Finding Waziri Cultural Heritage in the Vintage Markets of Jaipur

While trawling through the basement storeroom of a vintage textile dealer in Jaipur I stumbled across Waziri shawls for the first time. As an avid lover of handloom and specifically loom drafted designs in a state dominated by post loom designs (Rajasthan is mostly famously known for its printing, resist dyeing, appliqué and embroidery work) I was instantly drawn to these shawls.

These Waziri shawls are apparently rather common in the vintage textile markets of Rajasthan and are therefor sold at a relatively low rate. The shawls were traditionally worn by the men of the tribes and are generally dated between c.1900-1930s. They are all handwoven in cotton and many feature silk in the boldly colored striped border details. While the older traditional weaves used natural dyes, a majority of those available on the market sport the tell tale bleeding of chemical dyes in bright pink, turquoise, yellow, red and black. These weaves are generally just over one by two meters with the centre hand stitched join which indicates the use of a throw shuttle in the weaving rather than the more modern fly shuttle which allows the weaver to weave a single cloth much wider than the reach of their own arm length.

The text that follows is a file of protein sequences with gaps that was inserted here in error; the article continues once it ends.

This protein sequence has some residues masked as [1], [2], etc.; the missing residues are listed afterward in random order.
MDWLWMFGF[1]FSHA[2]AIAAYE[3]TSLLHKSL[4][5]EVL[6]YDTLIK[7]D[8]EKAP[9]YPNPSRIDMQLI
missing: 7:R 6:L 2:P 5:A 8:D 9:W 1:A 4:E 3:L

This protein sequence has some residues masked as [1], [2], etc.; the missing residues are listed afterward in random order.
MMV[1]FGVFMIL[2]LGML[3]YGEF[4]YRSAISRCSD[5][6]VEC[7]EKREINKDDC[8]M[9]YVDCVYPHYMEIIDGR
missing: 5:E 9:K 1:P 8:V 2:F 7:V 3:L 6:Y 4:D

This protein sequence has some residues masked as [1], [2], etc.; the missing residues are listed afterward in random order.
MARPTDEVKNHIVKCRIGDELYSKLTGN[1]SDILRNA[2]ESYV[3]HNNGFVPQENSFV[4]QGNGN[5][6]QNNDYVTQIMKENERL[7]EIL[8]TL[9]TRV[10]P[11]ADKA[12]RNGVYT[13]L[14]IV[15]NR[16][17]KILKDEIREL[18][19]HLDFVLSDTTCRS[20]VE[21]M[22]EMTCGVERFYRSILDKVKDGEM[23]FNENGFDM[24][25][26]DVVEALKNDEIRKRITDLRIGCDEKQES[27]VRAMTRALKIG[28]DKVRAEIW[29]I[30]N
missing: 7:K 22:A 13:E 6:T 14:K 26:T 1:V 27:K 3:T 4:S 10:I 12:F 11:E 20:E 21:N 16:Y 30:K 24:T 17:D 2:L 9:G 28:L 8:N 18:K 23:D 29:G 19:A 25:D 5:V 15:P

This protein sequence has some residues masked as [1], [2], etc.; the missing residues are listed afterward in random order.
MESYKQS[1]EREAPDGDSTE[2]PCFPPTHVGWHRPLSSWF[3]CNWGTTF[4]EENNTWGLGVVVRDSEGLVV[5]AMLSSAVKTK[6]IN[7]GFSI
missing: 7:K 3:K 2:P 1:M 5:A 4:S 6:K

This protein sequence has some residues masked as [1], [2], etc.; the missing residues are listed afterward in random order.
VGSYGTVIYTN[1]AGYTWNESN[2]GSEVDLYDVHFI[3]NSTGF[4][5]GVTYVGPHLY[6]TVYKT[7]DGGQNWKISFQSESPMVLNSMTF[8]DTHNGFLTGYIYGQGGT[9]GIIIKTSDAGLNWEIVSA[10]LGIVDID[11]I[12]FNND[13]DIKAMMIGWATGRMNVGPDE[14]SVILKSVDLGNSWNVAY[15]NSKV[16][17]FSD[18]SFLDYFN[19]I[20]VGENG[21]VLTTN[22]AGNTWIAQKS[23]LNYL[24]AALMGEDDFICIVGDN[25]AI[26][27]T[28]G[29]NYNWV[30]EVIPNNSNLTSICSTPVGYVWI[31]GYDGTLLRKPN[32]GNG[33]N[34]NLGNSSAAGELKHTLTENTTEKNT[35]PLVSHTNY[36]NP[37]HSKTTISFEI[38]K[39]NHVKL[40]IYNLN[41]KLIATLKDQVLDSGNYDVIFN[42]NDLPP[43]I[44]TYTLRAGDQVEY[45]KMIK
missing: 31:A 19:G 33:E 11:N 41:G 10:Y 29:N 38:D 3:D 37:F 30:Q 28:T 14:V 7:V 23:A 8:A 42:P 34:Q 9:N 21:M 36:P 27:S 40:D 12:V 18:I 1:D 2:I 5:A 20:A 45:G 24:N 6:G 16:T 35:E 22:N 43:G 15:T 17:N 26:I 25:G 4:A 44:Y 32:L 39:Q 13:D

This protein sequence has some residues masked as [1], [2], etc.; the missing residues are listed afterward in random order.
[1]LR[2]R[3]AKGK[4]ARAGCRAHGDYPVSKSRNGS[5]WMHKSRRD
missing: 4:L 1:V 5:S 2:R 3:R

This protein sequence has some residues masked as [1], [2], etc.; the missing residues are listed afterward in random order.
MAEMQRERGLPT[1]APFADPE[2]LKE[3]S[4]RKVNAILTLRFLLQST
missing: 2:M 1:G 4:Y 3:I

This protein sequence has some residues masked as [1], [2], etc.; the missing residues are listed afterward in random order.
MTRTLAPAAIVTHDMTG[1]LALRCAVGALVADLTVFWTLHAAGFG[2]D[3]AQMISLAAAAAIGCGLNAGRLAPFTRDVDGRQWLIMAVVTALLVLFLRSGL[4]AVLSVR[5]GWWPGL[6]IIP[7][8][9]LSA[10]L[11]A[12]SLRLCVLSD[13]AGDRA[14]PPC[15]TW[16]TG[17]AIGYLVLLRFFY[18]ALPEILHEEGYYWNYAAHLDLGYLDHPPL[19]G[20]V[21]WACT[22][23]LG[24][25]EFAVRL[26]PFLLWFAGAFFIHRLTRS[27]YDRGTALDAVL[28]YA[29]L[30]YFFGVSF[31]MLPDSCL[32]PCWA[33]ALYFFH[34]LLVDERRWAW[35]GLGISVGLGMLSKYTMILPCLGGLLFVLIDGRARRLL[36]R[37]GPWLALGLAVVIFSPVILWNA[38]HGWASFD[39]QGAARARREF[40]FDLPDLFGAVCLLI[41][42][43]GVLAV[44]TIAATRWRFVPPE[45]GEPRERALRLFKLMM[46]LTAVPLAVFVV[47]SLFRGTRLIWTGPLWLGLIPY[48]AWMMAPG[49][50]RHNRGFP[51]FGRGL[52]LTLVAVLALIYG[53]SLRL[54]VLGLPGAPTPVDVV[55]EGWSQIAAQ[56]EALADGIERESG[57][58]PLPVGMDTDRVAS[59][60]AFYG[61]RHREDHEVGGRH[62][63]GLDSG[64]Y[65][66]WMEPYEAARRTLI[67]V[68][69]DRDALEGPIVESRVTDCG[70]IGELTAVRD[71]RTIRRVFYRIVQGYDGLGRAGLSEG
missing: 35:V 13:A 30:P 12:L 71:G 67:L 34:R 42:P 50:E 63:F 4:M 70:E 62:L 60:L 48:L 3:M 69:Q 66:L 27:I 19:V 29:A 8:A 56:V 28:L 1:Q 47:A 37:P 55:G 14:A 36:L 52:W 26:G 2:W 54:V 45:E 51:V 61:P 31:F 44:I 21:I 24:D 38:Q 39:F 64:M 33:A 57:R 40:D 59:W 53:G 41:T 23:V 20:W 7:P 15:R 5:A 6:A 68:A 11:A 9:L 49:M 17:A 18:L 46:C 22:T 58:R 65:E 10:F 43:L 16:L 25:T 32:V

The Waziri shawls are woven and worn by the Wazir, a Pashtun tribe from Waziristan, a tribal area of the northern western border of modern day Pakistan. Waziristan is a mountainous region which is severely geographically and culturally isolated from the current central government. It has been known historically for its severely inhospitable environment, its mountain fortressed villages and its fierce tribespeople. Since the formation of Pakistan there had been little governmental interference in the relatively autonomous region until the American invasion of Afghanistan which sent many refugees flooding over the border and into this territory to join the thousands who had fled the same way following the soviet invasion of Afghanistan in the 1980s. Waziristan has furthermore been a refuge for both the Taliban and Al Qaeda forces with tensions in the area being even further raised following the 2007 assault on the Lal Masjid in Islamabad which implicated many of the region’s tribal peoples. As a result this has been the base of many recent Pakistani military campaigns as well as American drone attacks. Only of drone strikes accounting to 3,400 fatalities to date, only 18 strikes occurred outside of this region, leading to Barack Obama’s description of Waziristan as the most dangerous place on earth in 2013.